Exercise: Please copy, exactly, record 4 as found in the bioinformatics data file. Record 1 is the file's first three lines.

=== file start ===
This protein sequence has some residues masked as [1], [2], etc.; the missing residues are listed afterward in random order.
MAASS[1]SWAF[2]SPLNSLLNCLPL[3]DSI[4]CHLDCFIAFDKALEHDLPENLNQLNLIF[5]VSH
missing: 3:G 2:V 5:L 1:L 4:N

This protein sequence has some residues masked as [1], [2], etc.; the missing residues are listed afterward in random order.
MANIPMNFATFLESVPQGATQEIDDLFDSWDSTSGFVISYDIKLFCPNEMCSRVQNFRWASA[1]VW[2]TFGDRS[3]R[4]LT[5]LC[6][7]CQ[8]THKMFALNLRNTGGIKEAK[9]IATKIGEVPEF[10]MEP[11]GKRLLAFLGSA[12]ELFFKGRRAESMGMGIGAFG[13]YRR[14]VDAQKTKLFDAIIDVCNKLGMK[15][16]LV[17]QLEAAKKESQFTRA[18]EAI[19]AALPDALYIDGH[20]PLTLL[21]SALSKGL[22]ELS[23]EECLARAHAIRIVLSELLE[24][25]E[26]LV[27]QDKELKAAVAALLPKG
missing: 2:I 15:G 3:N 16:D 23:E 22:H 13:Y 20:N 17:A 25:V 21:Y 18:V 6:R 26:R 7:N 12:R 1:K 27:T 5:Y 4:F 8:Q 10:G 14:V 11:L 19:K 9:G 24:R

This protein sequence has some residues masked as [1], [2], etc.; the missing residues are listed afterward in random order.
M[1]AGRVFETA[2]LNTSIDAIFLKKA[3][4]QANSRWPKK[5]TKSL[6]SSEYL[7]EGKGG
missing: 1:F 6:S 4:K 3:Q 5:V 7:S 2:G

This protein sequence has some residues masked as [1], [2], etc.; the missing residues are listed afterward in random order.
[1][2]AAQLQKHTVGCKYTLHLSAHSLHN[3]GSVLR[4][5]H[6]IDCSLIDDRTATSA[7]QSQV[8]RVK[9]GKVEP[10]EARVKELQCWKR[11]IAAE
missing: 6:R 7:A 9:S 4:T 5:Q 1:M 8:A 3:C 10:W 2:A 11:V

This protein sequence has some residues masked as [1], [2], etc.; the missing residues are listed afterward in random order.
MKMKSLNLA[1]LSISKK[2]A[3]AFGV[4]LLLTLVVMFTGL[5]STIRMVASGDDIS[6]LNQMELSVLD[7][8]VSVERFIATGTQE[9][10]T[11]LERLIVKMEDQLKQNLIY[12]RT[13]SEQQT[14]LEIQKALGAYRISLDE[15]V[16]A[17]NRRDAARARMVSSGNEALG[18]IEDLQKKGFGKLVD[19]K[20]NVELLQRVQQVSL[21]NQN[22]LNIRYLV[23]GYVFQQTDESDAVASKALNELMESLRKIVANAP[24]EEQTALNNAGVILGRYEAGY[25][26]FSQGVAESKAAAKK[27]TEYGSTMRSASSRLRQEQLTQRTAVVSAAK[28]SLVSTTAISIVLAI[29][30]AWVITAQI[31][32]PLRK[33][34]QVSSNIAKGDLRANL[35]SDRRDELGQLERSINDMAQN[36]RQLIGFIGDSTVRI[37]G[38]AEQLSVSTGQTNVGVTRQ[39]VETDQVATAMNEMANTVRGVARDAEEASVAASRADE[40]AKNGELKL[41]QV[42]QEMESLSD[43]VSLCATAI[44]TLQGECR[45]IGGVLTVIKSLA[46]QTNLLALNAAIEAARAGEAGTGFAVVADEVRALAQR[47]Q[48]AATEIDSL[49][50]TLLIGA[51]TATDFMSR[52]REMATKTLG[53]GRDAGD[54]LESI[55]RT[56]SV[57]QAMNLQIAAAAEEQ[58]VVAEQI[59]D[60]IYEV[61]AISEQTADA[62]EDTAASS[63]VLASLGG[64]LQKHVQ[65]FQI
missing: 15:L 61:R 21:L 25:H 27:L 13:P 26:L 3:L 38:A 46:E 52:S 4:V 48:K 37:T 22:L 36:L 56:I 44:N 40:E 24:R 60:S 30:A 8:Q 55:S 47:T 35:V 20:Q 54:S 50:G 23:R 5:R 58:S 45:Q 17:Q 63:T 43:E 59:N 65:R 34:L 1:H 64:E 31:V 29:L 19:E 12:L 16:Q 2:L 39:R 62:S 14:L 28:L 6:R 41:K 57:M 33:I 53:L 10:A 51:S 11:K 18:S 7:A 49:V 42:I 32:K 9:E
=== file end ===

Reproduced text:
This protein sequence has some residues masked as [1], [2], etc.; the missing residues are listed afterward in random order.
[1][2]AAQLQKHTVGCKYTLHLSAHSLHN[3]GSVLR[4][5]H[6]IDCSLIDDRTATSA[7]QSQV[8]RVK[9]GKVEP[10]EARVKELQCWKR[11]IAAE
missing: 6:R 7:A 9:S 4:T 5:Q 1:M 8:A 3:C 10:W 2:A 11:V